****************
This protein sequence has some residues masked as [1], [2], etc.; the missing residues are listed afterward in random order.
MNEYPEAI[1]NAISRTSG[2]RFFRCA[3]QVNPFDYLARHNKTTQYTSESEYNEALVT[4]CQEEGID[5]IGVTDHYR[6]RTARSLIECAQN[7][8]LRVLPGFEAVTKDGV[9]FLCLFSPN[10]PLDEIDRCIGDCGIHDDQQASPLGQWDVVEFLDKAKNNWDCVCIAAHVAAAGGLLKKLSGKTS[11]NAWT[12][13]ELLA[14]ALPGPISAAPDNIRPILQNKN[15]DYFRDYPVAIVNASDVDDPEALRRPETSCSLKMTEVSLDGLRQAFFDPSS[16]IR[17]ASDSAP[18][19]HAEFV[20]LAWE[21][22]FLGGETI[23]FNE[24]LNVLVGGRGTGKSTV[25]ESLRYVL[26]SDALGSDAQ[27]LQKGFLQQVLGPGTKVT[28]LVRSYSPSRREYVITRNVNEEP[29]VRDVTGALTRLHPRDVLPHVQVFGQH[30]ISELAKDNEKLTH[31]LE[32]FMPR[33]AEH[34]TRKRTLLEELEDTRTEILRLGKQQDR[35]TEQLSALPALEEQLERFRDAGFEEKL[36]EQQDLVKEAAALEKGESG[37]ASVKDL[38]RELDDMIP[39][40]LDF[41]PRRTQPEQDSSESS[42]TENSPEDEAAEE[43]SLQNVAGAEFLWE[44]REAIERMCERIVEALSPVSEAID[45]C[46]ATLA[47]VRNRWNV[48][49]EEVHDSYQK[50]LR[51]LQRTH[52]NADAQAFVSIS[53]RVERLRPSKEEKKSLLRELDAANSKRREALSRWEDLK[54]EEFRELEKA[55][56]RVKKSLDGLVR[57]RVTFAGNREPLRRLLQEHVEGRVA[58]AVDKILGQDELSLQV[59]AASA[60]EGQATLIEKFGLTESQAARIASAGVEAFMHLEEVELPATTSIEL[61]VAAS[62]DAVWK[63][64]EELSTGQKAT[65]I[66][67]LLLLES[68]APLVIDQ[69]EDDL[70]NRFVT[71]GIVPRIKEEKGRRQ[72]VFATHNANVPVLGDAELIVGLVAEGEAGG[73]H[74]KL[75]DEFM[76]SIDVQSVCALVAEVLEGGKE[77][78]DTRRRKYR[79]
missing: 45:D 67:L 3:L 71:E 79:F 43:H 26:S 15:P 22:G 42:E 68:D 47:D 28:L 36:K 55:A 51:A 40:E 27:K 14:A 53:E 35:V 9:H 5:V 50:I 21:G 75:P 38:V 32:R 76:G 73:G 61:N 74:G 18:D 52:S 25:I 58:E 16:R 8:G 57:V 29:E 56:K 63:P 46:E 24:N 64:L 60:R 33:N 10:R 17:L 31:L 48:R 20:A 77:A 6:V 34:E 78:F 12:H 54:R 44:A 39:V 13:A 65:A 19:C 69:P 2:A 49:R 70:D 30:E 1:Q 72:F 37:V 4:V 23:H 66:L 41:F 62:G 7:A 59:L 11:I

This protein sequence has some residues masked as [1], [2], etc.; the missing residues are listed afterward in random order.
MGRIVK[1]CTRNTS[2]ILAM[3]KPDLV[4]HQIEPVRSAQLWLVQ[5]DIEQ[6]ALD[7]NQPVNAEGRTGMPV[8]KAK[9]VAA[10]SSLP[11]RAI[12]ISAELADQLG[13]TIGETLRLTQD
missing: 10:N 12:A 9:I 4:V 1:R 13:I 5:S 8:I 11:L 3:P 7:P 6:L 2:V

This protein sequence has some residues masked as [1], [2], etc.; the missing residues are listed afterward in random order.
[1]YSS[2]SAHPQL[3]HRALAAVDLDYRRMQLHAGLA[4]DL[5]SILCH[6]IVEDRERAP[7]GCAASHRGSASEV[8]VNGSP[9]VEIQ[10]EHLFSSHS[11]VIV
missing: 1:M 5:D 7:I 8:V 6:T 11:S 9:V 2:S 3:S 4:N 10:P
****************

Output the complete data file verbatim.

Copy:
This protein sequence has some residues masked as [1], [2], etc.; the missing residues are listed afterward in random order.
MNEYPEAI[1]NAISRTSG[2]RFFRCA[3]QVNPFDYLARHNKTTQYTSESEYNEALVT[4]CQEEGID[5]IGVTDHYR[6]RTARSLIECAQN[7][8]LRVLPGFEAVTKDGV[9]FLCLFSPN[10]PLDEIDRCIGDCGIHDDQQASPLGQWDVVEFLDKAKNNWDCVCIAAHVAAAGGLLKKLSGKTS[11]NAWT[12][13]ELLA[14]ALPGPISAAPDNIRPILQNKN[15]DYFRDYPVAIVNASDVDDPEALRRPETSCSLKMTEVSLDGLRQAFFDPSS[16]IR[17]ASDSAP[18][19]HAEFV[20]LAWE[21][22]FLGGETI[23]FNE[24]LNVLVGGRGTGKSTV[25]ESLRYVL[26]SDALGSDAQ[27]LQKGFLQQVLGPGTKVT[28]LVRSYSPSRREYVITRNVNEEP[29]VRDVTGALTRLHPRDVLPHVQVFGQH[30]ISELAKDNEKLTH[31]LE[32]FMPR[33]AEH[34]TRKRTLLEELEDTRTEILRLGKQQDR[35]TEQLSALPALEEQLERFRDAGFEEKL[36]EQQDLVKEAAALEKGESG[37]ASVKDL[38]RELDDMIP[39][40]LDF[41]PRRTQPEQDSSESS[42]TENSPEDEAAEE[43]SLQNVAGAEFLWE[44]REAIERMCERIVEALSPVSEAID[45]C[46]ATLA[47]VRNRWNV[48][49]EEVHDSYQK[50]LR[51]LQRTH[52]NADAQAFVSIS[53]RVERLRPSKEEKKSLLRELDAANSKRREALSRWEDLK[54]EEFRELEKA[55][56]RVKKSLDGLVR[57]RVTFAGNREPLRRLLQEHVEGRVA[58]AVDKILGQDELSLQV[59]AASA[60]EGQATLIEKFGLTESQAARIASAGVEAFMHLEEVELPATTSIEL[61]VAAS[62]DAVWK[63][64]EELSTGQKAT[65]I[66][67]LLLLES[68]APLVIDQ[69]EDDL[70]NRFVT[71]GIVPRIKEEKGRRQ[72]VFATHNANVPVLGDAELIVGLVAEGEAGG[73]H[74]KL[75]DEFM[76]SIDVQSVCALVAEVLEGGKE[77][78]DTRRRKYR[79]
missing: 45:D 67:L 3:L 71:E 79:F 43:H 26:S 15:P 22:G 42:E 68:D 47:D 28:L 36:K 55:A 51:A 40:E 27:K 14:A 53:E 35:V 9:H 5:V 50:I 21:G 75:P 38:V 32:R 76:G 73:G 61:N 74:G 18:D 52:S 25:I 58:E 16:R 8:G 57:V 29:E 56:K 63:P 46:E 24:N 64:L 60:R 33:N 10:R 17:L 31:L 48:R 20:A 77:A 6:V 34:E 78:F 12:H 54:R 44:A 39:V 13:A 65:A 19:C 69:P 2:A 49:R 70:D 30:E 1:Q 72:F 37:V 4:V 23:H 66:L 41:F 62:G 7:A 59:L 11:I

This protein sequence has some residues masked as [1], [2], etc.; the missing residues are listed afterward in random order.
MGRIVK[1]CTRNTS[2]ILAM[3]KPDLV[4]HQIEPVRSAQLWLVQ[5]DIEQ[6]ALD[7]NQPVNAEGRTGMPV[8]KAK[9]VAA[10]SSLP[11]RAI[12]ISAELADQLG[13]TIGETLRLTQD
missing: 10:N 12:A 9:I 4:V 1:R 13:I 5:S 8:I 11:L 3:P 7:P 6:L 2:V

This protein sequence has some residues masked as [1], [2], etc.; the missing residues are listed afterward in random order.
[1]YSS[2]SAHPQL[3]HRALAAVDLDYRRMQLHAGLA[4]DL[5]SILCH[6]IVEDRERAP[7]GCAASHRGSASEV[8]VNGSP[9]VEIQ[10]EHLFSSHS[11]VIV
missing: 1:M 5:D 7:I 8:V 6:T 11:S 9:V 2:S 3:S 4:N 10:P